MPs are recommending further laws to tackle the UKs alcohol-related issues

MPs are recommending further laws to tackle the UK's alcohol-related issues

Every six months or so, a report or a piece of research is released about the UK's so-called alcohol “epidemic”. The national media jump on it, which sets in train much teeth-gnashing over what should be done.

Yesterday was a case in point. A 'manifesto' by MPs, backed by the charity Alcohol Concern, set out ten ways to help curtail the UK's drink-related issues. The solutions weren't particularly new: Minimum unit pricing, tighter regulation of alcohol advertising and a lowering of the drink-drive limit. What attracted most headlines was the idea that producers be forced to include further health warnings on product labels. Although, beyond adding calorie information, the report was fairly vague on this point. 

Should the industry be worried about more legislation? At this stage, I'd say, no.

For a start, with a General Election just around the corner (in May), the current Government has exhausted its legislative programme. It is also very keen on its Responsibility Deal pledge with the industry.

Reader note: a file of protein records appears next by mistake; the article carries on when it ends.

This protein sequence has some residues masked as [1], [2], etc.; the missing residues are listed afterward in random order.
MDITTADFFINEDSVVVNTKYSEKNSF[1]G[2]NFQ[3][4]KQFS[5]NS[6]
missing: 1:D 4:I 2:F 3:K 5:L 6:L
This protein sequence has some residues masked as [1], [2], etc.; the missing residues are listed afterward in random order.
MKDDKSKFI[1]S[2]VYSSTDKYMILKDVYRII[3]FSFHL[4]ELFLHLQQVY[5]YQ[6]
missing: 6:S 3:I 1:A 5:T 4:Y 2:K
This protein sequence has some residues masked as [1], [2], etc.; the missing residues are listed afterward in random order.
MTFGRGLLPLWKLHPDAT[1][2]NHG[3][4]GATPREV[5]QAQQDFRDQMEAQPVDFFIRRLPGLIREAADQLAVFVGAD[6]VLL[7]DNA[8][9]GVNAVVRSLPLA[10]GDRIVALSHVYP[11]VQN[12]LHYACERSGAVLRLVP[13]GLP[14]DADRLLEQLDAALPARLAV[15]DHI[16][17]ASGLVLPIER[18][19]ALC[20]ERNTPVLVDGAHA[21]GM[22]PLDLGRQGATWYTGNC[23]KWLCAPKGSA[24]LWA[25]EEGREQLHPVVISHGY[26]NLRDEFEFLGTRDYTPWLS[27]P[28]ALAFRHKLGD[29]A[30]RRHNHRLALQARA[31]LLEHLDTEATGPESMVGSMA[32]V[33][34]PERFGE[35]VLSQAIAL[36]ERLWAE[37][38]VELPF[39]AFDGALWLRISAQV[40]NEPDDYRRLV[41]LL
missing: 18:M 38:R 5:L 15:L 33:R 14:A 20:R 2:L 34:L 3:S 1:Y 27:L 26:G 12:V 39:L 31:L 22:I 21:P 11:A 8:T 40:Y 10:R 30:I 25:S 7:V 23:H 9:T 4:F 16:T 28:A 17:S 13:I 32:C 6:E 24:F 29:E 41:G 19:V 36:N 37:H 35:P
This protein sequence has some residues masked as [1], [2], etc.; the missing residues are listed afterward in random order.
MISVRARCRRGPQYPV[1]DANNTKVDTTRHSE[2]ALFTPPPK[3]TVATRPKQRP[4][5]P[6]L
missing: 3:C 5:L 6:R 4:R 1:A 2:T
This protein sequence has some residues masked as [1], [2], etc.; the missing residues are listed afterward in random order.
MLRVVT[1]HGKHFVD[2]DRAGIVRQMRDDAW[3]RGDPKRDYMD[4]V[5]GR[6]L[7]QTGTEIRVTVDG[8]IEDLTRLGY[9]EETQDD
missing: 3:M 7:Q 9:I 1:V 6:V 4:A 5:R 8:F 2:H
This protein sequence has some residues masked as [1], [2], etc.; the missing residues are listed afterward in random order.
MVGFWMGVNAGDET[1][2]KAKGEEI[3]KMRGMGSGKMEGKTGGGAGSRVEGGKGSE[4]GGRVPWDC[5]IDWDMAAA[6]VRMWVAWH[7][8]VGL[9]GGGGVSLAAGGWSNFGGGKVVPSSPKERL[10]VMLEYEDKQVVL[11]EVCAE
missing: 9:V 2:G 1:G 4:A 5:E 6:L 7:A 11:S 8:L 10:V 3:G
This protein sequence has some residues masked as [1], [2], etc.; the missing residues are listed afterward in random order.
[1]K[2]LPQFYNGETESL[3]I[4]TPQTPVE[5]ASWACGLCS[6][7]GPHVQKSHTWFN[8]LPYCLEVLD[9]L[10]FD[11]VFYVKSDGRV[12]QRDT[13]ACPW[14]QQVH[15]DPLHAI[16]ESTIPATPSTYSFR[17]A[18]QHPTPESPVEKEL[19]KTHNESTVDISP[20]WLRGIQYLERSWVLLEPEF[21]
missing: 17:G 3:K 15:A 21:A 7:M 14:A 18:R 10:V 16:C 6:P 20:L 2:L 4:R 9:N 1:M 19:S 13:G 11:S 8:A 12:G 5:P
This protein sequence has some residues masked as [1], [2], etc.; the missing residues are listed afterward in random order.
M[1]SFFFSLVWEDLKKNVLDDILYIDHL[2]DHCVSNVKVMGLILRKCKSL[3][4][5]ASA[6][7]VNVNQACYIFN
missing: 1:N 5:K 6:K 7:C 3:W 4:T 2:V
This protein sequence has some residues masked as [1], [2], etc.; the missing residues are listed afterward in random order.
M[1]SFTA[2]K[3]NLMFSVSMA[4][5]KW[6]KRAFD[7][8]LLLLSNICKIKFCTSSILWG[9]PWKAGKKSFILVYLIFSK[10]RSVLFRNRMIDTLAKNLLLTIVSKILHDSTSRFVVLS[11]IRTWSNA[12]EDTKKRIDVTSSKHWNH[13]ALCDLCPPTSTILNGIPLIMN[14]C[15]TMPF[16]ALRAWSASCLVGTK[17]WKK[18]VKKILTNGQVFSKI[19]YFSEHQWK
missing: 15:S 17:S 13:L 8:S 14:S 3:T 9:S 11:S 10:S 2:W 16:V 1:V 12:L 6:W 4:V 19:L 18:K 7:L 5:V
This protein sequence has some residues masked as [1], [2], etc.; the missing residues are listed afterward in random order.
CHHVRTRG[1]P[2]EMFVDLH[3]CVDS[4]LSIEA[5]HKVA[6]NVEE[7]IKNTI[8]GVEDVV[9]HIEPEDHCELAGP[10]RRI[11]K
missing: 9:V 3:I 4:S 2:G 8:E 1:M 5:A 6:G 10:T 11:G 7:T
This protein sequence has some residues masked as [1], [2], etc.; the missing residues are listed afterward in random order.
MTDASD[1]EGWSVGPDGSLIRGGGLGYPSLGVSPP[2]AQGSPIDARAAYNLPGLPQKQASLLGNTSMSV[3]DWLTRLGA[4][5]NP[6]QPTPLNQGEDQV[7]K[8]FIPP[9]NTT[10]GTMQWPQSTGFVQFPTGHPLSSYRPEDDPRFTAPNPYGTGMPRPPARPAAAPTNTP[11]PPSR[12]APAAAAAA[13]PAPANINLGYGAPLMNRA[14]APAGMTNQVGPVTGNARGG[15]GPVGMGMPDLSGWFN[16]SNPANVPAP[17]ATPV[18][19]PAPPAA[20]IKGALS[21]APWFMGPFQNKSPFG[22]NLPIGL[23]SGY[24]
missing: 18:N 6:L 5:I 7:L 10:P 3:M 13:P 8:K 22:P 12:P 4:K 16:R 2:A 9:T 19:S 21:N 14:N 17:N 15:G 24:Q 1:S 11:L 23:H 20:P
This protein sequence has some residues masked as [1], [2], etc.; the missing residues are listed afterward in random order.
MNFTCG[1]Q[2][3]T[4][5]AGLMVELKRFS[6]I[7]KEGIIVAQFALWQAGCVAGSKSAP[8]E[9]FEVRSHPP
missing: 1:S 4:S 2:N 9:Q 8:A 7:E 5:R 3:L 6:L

The main opposition party, Labour, appears to be taking a tougher stance on alcohol, floating the idea of a minimum price. However, the last time the party was in power, the threat of legislation on alcohol was raised, but very little was ever done. The realities of government soon kick in and many manifesto pledges fall by the wayside. 

That's not to say that yesterday's media brouhaha will have no effect. The concept of nudge theory – influencing the population through suggestions rather than legislation - has been live in public health circles for some time now. There will be people who consumed yesterday's media reports that may now think twice about that extra glass of wine in the evening.

Ultimately, however, UK alcohol consumption levels have been falling since 2004. As long as the industry keeps hammering home this message, the threat of further, significant, laws should be small.